Crissan testified at trial, and admitted she had not shown up the day before, although she had been subpoenaed, and that she had not shown up at a scheduled meeting with the prosecutor and an investigator. Crissan testified that T.B. punched her and Cassie and took their purses. Several days after T.B. was arrested, defendant called her. Defendant spoke to Crissan, thinking she was Cassie: "He was just, basically, asking if we were okay, and he was asking who I was. And then he said that we shouldn't press any charges. . . . [H]e was asking us if there is anything he can do like moneywise for the stuff that [T.B.] took from us. He was just, basically, begging us not to press any charges." "He just said that he would pay, like, 'What do you guys need, like a hundred dollars. I'll give you that so you can drop the charges.'" Although she was not sure of the exact words, he "just said not to go to court."
Detective Jeff Wright testified he arrested T.B. on May 29, 2008, and after the arrest, Cassie called him to say that defendant had offered her money to drop the charges. He met with Cassie and Crissan on June 2, 2008, learned that Crissan had spoken to defendant, and arranged a "pretext" call to defendant. On appeal, the parties accept as accurate the informal transcript of that call used at trial, from which we now quote.
Crissan told defendant "Cassie had talked to me about dropping the charges" and shortly thereafter states T.B. "did that whole thing, 'cause he hit me too." Defendant replied: "Oh, okay. Is there anyway -- ah, yeah, 'cause I -- I - try to call her, Cassie and, um, ask her if she's paid to drop off the charge not to charge TB because I understand he took, take some stuff. But, um, everybody's make a mistake and I apologize. I have to apologize, what he's been doing, but I -- whatever I'd be able to pay people -- pay Cassie, whatever that loss of payments. You know what I'm saying?"
When Crissan explained that T.B. took her purse as well as Cassie's purse, and that T.B. had hit both women, defendant said he did not want T.B. to do "big time in jail" or prison. He then offered Crissan $500.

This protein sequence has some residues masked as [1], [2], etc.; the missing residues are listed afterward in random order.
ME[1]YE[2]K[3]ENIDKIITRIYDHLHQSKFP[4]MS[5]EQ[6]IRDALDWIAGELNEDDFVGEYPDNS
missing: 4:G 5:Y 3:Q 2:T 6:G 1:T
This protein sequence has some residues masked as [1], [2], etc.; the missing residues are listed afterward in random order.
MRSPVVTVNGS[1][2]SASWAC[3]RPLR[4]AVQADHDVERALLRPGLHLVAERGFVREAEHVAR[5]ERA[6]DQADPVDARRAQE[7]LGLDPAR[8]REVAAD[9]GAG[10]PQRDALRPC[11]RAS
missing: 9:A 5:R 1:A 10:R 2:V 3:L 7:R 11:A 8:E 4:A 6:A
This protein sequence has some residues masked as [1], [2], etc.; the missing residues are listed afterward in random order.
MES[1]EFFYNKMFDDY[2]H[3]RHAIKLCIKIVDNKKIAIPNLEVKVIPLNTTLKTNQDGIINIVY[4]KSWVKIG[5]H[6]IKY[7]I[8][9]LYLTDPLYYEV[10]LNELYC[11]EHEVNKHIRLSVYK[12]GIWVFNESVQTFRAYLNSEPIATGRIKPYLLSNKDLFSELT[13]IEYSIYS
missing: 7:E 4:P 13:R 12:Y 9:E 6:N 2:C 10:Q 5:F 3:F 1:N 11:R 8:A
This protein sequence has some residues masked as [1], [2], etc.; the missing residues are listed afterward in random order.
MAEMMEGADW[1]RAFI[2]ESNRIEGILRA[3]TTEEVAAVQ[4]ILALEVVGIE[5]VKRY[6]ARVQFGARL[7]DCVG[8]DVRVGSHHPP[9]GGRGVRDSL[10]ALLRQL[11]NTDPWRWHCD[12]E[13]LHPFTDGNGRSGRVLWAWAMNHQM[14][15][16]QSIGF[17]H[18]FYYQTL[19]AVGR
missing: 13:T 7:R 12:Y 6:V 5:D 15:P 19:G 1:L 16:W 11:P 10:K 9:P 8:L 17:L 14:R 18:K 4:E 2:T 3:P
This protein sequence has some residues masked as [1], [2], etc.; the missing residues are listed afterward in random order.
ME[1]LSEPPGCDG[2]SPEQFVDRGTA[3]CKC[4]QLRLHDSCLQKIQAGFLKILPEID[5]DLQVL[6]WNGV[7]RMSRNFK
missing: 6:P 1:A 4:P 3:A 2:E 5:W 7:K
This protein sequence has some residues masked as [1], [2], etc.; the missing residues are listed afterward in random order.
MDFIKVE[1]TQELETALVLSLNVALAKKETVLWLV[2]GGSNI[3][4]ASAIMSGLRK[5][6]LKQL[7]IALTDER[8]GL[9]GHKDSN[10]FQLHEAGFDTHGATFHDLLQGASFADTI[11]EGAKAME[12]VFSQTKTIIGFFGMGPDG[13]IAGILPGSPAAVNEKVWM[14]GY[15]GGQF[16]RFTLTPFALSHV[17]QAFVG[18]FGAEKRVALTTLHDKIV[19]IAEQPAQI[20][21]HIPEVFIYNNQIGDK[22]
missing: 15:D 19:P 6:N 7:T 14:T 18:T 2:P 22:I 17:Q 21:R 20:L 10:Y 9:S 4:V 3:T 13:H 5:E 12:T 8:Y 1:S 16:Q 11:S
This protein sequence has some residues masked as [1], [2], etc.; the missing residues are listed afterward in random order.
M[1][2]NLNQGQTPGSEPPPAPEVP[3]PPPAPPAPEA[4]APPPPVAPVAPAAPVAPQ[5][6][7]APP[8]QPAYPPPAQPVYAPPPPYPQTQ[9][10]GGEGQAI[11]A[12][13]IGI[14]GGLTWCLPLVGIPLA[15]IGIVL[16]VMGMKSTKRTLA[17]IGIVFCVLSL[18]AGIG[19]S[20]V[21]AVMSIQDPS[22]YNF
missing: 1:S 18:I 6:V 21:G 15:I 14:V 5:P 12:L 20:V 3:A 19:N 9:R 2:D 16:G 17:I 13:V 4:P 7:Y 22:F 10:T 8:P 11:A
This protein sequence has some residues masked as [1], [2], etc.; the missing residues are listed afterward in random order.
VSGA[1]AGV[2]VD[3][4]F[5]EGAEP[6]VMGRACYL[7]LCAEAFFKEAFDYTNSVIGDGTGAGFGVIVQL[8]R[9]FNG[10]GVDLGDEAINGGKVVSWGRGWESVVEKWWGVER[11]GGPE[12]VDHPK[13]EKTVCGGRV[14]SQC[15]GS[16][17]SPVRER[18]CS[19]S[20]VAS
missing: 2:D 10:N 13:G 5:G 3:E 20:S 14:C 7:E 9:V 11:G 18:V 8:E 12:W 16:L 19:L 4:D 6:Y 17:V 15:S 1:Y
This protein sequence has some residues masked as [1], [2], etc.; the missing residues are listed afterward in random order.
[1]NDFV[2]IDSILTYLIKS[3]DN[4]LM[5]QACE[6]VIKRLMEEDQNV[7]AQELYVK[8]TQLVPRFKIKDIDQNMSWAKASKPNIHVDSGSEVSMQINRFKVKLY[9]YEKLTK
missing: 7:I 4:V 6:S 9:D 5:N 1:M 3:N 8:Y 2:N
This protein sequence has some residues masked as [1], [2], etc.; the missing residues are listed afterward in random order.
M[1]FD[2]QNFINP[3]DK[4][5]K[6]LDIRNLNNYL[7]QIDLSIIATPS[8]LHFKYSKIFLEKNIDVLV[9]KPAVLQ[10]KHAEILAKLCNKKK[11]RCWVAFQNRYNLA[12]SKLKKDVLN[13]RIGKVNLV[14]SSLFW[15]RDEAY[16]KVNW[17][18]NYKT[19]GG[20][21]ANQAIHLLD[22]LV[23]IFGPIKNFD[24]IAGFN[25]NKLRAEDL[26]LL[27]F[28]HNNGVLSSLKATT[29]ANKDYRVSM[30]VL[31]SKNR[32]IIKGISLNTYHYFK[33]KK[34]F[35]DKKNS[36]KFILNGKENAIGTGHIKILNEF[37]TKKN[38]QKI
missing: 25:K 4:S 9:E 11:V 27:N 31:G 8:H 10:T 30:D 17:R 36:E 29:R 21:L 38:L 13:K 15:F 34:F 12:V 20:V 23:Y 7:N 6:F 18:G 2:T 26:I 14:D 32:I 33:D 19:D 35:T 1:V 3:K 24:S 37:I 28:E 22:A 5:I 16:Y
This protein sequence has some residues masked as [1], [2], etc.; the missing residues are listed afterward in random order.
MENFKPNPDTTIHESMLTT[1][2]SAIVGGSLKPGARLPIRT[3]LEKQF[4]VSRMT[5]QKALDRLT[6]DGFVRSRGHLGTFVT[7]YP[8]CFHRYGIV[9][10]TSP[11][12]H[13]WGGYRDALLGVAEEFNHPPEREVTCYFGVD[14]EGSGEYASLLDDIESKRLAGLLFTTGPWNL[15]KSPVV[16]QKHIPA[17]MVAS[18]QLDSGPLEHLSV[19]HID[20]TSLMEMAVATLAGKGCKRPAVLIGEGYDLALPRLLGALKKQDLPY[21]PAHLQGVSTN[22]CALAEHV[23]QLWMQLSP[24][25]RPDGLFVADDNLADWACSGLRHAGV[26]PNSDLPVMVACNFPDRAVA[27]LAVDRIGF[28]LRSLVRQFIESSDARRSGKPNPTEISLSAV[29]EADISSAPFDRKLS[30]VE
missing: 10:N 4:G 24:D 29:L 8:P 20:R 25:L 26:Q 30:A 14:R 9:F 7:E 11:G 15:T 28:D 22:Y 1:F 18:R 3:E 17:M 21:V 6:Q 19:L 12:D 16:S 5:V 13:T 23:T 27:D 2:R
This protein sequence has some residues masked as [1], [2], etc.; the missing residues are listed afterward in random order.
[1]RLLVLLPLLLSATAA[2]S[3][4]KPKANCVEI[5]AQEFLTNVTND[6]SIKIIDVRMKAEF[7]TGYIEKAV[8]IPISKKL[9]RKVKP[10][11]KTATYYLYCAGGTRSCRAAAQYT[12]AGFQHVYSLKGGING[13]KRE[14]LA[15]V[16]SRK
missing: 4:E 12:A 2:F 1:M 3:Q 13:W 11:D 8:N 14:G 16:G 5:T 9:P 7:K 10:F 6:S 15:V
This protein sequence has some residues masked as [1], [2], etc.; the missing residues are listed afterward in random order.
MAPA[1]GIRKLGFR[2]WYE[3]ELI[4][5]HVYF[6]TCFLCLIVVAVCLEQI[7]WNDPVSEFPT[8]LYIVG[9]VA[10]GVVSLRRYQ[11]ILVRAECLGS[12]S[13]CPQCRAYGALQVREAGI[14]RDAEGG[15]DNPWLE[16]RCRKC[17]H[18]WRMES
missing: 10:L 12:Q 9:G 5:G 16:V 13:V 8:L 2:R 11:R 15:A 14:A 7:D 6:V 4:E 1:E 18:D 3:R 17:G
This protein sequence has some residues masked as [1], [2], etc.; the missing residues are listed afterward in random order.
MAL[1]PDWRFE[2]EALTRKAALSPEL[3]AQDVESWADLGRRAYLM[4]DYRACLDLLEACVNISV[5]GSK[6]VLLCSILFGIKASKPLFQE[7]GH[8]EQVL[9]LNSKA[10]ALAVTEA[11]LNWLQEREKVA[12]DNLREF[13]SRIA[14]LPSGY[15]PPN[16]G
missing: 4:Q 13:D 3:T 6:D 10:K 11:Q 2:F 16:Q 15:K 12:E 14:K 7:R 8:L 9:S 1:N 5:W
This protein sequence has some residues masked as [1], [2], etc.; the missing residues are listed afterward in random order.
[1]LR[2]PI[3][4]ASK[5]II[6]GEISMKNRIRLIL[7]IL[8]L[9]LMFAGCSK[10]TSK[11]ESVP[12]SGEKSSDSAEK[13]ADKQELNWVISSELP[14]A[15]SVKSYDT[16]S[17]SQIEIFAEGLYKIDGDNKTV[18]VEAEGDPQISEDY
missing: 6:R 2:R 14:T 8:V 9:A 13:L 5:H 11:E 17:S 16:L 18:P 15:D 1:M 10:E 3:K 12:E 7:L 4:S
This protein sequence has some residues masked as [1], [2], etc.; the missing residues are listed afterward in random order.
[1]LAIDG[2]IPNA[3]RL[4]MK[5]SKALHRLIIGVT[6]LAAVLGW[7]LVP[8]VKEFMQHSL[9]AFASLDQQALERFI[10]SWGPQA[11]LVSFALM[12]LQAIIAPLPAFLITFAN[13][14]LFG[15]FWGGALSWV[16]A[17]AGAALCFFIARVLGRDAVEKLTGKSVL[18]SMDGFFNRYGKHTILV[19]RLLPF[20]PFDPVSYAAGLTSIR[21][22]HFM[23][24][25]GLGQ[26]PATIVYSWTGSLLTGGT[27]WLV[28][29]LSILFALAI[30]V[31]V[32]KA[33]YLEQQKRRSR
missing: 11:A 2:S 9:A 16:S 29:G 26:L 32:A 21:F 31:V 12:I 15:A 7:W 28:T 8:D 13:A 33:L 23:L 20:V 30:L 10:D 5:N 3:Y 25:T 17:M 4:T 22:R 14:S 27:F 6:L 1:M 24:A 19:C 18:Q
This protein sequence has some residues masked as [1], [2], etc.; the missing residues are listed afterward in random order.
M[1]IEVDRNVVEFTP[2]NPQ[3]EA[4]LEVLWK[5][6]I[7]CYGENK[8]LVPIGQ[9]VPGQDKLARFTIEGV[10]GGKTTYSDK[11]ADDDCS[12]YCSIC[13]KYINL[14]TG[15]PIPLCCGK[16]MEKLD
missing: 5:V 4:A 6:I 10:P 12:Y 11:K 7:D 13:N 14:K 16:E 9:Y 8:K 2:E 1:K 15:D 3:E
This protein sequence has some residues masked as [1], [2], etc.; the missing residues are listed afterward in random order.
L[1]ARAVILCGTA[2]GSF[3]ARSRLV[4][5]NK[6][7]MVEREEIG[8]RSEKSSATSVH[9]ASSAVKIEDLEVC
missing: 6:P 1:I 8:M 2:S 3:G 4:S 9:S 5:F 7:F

Crissan then explained she had received a call from "Vanessa," and defendant said he thought that might be his "cousin's wife or something." Crissan said Vanessa had called, stating "she was willing to pay, um, if we dropped the charges." Crissan asked what she should "say to the Court about the whole thing?"
Defendant said: "Oh. You and -- and, ah, Cassie, (Unintelligible), you don't need to come to the Court. You just maybe -- you just write a letter saying it was just arguments and you and TB go to your home, arguments and stuff, but, ah, you replace social security or something, just don't -- if they ask you, but you replace those? yeah I replace those because I lost the purse. And I thought TB take it from us. But later on I find out it -- it was not the one taken. We just lost the purse. If you -- if you gonna say that and write a letter, ah, you don't have to press charges or coming, then it was just argue -- argument with you guys and it was nothing wrong -- I mean no more than that, you know what I'm saying?"
When Crissan asked what if she had to go to court, defendant said in part "even if you gonna come to the court . . . . you can say . . . the thing I told you right now. I don't wanna -- we don't wanna press charge (Unintelligible) 'cause we -- we, ah, just miscommunication from argue. We have some argue, and we issue and stuff. But we found out it was not -- it was not him doing, ah, purse and stuff."